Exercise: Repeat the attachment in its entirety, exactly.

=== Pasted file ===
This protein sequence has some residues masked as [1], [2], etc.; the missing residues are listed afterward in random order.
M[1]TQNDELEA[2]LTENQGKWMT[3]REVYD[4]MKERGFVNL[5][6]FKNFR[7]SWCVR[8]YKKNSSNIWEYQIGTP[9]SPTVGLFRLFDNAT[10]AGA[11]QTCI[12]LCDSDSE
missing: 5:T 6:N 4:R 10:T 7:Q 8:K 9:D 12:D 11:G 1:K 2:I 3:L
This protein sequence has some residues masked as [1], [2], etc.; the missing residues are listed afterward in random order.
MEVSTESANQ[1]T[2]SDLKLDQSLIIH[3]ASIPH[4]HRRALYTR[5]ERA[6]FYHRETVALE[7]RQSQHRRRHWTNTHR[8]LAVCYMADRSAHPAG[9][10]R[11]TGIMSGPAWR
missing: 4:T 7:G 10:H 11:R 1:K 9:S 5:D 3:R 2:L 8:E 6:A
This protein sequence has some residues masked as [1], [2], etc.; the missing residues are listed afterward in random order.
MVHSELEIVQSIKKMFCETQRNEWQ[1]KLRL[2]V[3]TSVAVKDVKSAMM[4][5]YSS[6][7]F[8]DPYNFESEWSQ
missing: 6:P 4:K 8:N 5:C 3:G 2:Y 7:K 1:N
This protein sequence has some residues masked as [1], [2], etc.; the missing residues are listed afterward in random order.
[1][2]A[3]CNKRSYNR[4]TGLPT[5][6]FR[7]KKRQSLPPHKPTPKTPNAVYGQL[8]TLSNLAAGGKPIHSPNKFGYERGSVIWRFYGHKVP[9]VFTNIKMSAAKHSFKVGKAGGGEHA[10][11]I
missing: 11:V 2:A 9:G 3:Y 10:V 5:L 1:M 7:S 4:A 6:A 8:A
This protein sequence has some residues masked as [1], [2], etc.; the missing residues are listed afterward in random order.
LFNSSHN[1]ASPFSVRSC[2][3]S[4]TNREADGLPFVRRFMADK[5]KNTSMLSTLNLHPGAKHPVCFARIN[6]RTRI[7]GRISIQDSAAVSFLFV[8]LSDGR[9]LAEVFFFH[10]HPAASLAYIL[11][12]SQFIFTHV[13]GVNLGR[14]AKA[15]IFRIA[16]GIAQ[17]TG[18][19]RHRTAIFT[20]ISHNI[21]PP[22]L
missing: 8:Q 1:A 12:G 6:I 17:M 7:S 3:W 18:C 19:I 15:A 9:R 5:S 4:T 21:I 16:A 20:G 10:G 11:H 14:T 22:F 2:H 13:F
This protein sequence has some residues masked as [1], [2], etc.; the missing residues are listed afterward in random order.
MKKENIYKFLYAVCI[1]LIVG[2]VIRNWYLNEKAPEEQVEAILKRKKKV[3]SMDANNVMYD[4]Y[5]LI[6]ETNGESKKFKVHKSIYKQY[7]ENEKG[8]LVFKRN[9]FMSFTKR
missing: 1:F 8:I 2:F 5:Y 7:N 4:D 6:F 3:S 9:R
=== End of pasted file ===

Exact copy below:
This protein sequence has some residues masked as [1], [2], etc.; the missing residues are listed afterward in random order.
M[1]TQNDELEA[2]LTENQGKWMT[3]REVYD[4]MKERGFVNL[5][6]FKNFR[7]SWCVR[8]YKKNSSNIWEYQIGTP[9]SPTVGLFRLFDNAT[10]AGA[11]QTCI[12]LCDSDSE
missing: 5:T 6:N 4:R 10:T 7:Q 8:K 9:D 12:D 11:G 1:K 2:I 3:L
This protein sequence has some residues masked as [1], [2], etc.; the missing residues are listed afterward in random order.
MEVSTESANQ[1]T[2]SDLKLDQSLIIH[3]ASIPH[4]HRRALYTR[5]ERA[6]FYHRETVALE[7]RQSQHRRRHWTNTHR[8]LAVCYMADRSAHPAG[9][10]R[11]TGIMSGPAWR
missing: 4:T 7:G 10:H 11:R 1:K 9:S 5:D 3:R 2:L 8:E 6:A
This protein sequence has some residues masked as [1], [2], etc.; the missing residues are listed afterward in random order.
MVHSELEIVQSIKKMFCETQRNEWQ[1]KLRL[2]V[3]TSVAVKDVKSAMM[4][5]YSS[6][7]F[8]DPYNFESEWSQ
missing: 6:P 4:K 8:N 5:C 3:G 2:Y 7:K 1:N
This protein sequence has some residues masked as [1], [2], etc.; the missing residues are listed afterward in random order.
[1][2]A[3]CNKRSYNR[4]TGLPT[5][6]FR[7]KKRQSLPPHKPTPKTPNAVYGQL[8]TLSNLAAGGKPIHSPNKFGYERGSVIWRFYGHKVP[9]VFTNIKMSAAKHSFKVGKAGGGEHA[10][11]I
missing: 11:V 2:A 9:G 3:Y 10:V 5:L 1:M 7:S 4:A 6:A 8:A
This protein sequence has some residues masked as [1], [2], etc.; the missing residues are listed afterward in random order.
LFNSSHN[1]ASPFSVRSC[2][3]S[4]TNREADGLPFVRRFMADK[5]KNTSMLSTLNLHPGAKHPVCFARIN[6]RTRI[7]GRISIQDSAAVSFLFV[8]LSDGR[9]LAEVFFFH[10]HPAASLAYIL[11][12]SQFIFTHV[13]GVNLGR[14]AKA[15]IFRIA[16]GIAQ[17]TG[18][19]RHRTAIFT[20]ISHNI[21]PP[22]L
missing: 8:Q 1:A 12:G 6:I 17:M 7:S 3:W 18:C 19:I 15:A 9:R 5:S 4:T 21:I 16:A 20:G 10:G 11:H 14:T 22:F 2:H 13:F
This protein sequence has some residues masked as [1], [2], etc.; the missing residues are listed afterward in random order.
MKKENIYKFLYAVCI[1]LIVG[2]VIRNWYLNEKAPEEQVEAILKRKKKV[3]SMDANNVMYD[4]Y[5]LI[6]ETNGESKKFKVHKSIYKQY[7]ENEKG[8]LVFKRN[9]FMSFTKR
missing: 1:F 8:I 2:F 5:Y 7:N 4:D 6:F 3:S 9:R